This week, squatting birds, pampered bats, committed contractors, genial developers – and an architect that is demolishing itself
Home to roost
Parkview International, the developer of Battersea Power Station (see feature, pages 38-44), faces a further hurdle to its ambitious plans for the site: a pair of peregrine falcons nesting in one of the power station's chimneys. As these are two of the last peregrines in London, Parkview is having to co-operate with ornithologists to ensure that the birds are well treated. The developers must be praying the falcons spread their wings soon – but the signs aren't good. Last year they had chicks.

Log in and drop out
I hear far-sighted client the Mellon Bank has tried to tender the construction of its office in Blackfriars, central London, completely electronically. Firms had to log on to a website to join tender process for the construction management job. Unhappily, a few snags meant that firms ended up sending their documents in as hard copies. Still, keep trying.

Cutting the mustard
I see that Constructing Excellence, the body Sir Richard Rogers is chairing, is on the lookout for a chief executive. An advert for the £100,000 post will be seen in Building soon. Qualities sought include "vision and strategic foresight" and "genuine passion for the change agenda". Some applicants, however, may be put off by one criterion, namely that candidates will be "likely to have managed a successful business". Tall order.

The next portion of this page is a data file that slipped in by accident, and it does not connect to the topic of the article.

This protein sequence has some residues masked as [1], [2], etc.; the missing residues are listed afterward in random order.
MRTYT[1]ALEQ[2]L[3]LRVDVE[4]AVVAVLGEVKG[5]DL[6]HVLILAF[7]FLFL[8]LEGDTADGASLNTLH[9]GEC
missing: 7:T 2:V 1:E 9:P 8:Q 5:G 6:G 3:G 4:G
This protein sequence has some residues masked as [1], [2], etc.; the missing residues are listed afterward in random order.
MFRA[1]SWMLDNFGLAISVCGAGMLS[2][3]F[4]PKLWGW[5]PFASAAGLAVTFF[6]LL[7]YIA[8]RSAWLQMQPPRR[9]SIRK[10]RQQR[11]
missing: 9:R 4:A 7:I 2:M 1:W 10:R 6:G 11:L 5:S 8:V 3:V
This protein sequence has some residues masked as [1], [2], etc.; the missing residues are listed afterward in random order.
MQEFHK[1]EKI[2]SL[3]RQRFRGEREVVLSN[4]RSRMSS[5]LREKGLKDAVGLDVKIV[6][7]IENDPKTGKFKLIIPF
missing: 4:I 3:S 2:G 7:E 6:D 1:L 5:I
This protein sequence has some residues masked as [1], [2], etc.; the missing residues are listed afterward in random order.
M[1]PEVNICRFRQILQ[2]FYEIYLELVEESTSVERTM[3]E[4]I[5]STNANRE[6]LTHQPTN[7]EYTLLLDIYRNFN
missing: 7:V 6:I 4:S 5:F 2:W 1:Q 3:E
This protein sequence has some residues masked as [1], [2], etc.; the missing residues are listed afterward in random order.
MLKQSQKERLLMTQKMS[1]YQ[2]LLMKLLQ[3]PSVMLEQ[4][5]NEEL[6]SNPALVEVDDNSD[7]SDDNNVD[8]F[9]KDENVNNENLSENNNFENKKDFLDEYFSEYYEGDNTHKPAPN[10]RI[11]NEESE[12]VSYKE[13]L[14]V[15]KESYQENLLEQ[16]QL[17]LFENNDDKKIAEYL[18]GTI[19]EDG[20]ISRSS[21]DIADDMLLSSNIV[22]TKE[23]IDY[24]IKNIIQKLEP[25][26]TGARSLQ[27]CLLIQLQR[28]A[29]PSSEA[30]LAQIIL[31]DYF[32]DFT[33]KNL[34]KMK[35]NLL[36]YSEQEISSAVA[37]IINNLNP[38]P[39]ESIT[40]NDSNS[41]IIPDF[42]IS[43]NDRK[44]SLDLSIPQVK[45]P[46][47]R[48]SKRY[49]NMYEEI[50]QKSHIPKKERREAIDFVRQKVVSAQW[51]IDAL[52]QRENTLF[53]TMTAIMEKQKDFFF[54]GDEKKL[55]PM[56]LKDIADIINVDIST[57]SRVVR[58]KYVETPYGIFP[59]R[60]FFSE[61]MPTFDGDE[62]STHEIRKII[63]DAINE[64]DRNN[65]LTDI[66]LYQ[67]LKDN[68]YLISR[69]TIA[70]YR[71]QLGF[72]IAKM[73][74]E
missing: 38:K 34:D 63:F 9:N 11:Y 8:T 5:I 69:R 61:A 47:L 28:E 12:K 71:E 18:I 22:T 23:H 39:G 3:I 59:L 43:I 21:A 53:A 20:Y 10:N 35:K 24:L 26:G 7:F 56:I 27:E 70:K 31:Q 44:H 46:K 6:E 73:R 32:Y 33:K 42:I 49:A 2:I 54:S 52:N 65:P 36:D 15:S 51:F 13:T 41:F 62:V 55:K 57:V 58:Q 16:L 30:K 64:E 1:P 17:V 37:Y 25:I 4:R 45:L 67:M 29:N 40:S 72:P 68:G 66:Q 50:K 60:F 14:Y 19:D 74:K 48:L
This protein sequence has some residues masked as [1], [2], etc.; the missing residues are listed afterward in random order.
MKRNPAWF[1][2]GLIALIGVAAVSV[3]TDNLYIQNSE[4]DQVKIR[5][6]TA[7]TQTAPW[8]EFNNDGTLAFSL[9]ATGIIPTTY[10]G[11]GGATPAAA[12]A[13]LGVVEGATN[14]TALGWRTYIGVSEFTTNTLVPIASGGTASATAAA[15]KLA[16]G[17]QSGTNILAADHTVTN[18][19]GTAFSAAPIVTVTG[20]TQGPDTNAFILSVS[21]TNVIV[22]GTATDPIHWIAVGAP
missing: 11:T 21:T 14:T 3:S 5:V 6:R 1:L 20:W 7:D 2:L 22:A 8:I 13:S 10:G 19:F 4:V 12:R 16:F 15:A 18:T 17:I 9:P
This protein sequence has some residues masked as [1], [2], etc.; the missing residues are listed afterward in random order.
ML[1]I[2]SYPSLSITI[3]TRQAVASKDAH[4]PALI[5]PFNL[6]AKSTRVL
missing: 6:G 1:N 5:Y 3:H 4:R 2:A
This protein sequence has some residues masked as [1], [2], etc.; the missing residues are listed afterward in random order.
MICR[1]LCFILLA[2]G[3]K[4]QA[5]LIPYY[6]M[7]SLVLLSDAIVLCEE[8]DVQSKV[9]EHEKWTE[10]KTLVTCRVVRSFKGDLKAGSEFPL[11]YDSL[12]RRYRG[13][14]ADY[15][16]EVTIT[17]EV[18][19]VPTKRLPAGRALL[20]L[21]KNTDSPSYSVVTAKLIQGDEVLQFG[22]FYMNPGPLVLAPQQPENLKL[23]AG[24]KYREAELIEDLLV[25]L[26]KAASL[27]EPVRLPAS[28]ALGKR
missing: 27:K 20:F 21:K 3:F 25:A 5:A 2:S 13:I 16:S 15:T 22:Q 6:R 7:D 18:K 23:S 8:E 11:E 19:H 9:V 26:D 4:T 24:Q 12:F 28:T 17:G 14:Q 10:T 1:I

Elevating example
Strategic forum head Peter Rogers (pictured above right) kept his cool during an event at his firm's Paternoster Square development. On his way to awarding construction logistics firm Wilson James an Investor in People award on the top floor of one of the Paternoster blocks, Rogers had some lift difficulty – it wasn't working. But instead of berating those responsible, he laughed it off, even giving the sheepish operator some handy advice on how to get it up and running.

Architecture giant BDP is constantly expanding its business in the hope that it will one day become a global player. So imagine my surprise when I found out that its office in Sheffield was to be demolished. Apparently, a compulsory purchase order tied in to the masterplan for the regeneration of the centre of Sheffield, drawn up by BDP itself, means that its local office will have to be destroyed to make way for a new John Lewis store. Remember, the client is always right.

Return of the flagellants
An eagle-eyed Hansom reader sends me the latest news from Venice, where the reconstruction of the Fenice Opera House, which burnt down in 1996, is under way. According to reports, Venetian contractor Sacaim has promised to complete the job by December. The firm says it will work 16 hours a day, every day, or face penalty charges. Now that's commitment.

A suite in the belfry, please

I hear – but do not necessarily believe – that the South West Regional Development Agency has plans to build a “hotel” for bats. Apparently, four different species of the furry little darlings have been discovered on a site earmarked for a high-tech business park in Bodmin, Cornwall. The luxury accommodation will include a heated area especially for one species, male and female quarters, soundproof hibernation areas and space for breeding, feeding and flying. In other words, all the creature comforts.